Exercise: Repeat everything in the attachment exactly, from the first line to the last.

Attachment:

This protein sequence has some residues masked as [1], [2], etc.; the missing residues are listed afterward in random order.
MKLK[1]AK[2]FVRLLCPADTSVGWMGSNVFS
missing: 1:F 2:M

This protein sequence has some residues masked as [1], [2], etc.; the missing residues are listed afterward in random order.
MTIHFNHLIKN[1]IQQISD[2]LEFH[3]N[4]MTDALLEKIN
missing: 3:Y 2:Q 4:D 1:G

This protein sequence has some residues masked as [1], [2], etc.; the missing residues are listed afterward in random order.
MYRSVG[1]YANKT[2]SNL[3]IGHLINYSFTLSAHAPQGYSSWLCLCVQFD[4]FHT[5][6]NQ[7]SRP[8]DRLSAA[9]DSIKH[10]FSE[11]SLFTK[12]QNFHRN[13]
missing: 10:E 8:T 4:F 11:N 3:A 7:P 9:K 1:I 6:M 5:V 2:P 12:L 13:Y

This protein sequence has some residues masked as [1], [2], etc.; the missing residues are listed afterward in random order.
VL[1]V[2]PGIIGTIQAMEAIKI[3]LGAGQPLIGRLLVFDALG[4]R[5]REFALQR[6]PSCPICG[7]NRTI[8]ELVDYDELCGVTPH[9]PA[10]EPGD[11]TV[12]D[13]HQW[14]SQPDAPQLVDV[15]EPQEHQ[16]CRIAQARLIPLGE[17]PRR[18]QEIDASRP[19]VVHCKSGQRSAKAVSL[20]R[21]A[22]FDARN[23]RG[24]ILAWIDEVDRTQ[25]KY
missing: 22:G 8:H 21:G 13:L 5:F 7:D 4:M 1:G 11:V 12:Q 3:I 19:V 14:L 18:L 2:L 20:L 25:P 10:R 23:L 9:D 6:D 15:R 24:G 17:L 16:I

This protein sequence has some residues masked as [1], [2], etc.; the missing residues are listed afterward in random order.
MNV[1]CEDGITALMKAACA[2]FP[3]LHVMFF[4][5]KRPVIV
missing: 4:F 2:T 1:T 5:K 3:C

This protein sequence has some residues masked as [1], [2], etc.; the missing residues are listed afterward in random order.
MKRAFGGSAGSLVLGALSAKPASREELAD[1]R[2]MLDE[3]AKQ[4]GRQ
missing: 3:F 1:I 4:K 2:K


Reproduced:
This protein sequence has some residues masked as [1], [2], etc.; the missing residues are listed afterward in random order.
MKLK[1]AK[2]FVRLLCPADTSVGWMGSNVFS
missing: 1:F 2:M

This protein sequence has some residues masked as [1], [2], etc.; the missing residues are listed afterward in random order.
MTIHFNHLIKN[1]IQQISD[2]LEFH[3]N[4]MTDALLEKIN
missing: 3:Y 2:Q 4:D 1:G

This protein sequence has some residues masked as [1], [2], etc.; the missing residues are listed afterward in random order.
MYRSVG[1]YANKT[2]SNL[3]IGHLINYSFTLSAHAPQGYSSWLCLCVQFD[4]FHT[5][6]NQ[7]SRP[8]DRLSAA[9]DSIKH[10]FSE[11]SLFTK[12]QNFHRN[13]
missing: 10:E 8:T 4:F 11:N 3:A 7:P 9:K 1:I 6:M 5:V 2:P 12:L 13:Y

This protein sequence has some residues masked as [1], [2], etc.; the missing residues are listed afterward in random order.
VL[1]V[2]PGIIGTIQAMEAIKI[3]LGAGQPLIGRLLVFDALG[4]R[5]REFALQR[6]PSCPICG[7]NRTI[8]ELVDYDELCGVTPH[9]PA[10]EPGD[11]TV[12]D[13]HQW[14]SQPDAPQLVDV[15]EPQEHQ[16]CRIAQARLIPLGE[17]PRR[18]QEIDASRP[19]VVHCKSGQRSAKAVSL[20]R[21]A[22]FDARN[23]RG[24]ILAWIDEVDRTQ[25]KY
missing: 22:G 8:H 21:G 13:L 5:F 7:D 4:M 1:G 11:V 12:Q 3:I 19:V 14:L 18:L 2:L 20:L 25:P 10:R 23:L 9:D 6:D 15:R 24:G 17:L 16:I

This protein sequence has some residues masked as [1], [2], etc.; the missing residues are listed afterward in random order.
MNV[1]CEDGITALMKAACA[2]FP[3]LHVMFF[4][5]KRPVIV
missing: 4:F 2:T 1:T 5:K 3:C

This protein sequence has some residues masked as [1], [2], etc.; the missing residues are listed afterward in random order.
MKRAFGGSAGSLVLGALSAKPASREELAD[1]R[2]MLDE[3]AKQ[4]GRQ
missing: 3:F 1:I 4:K 2:K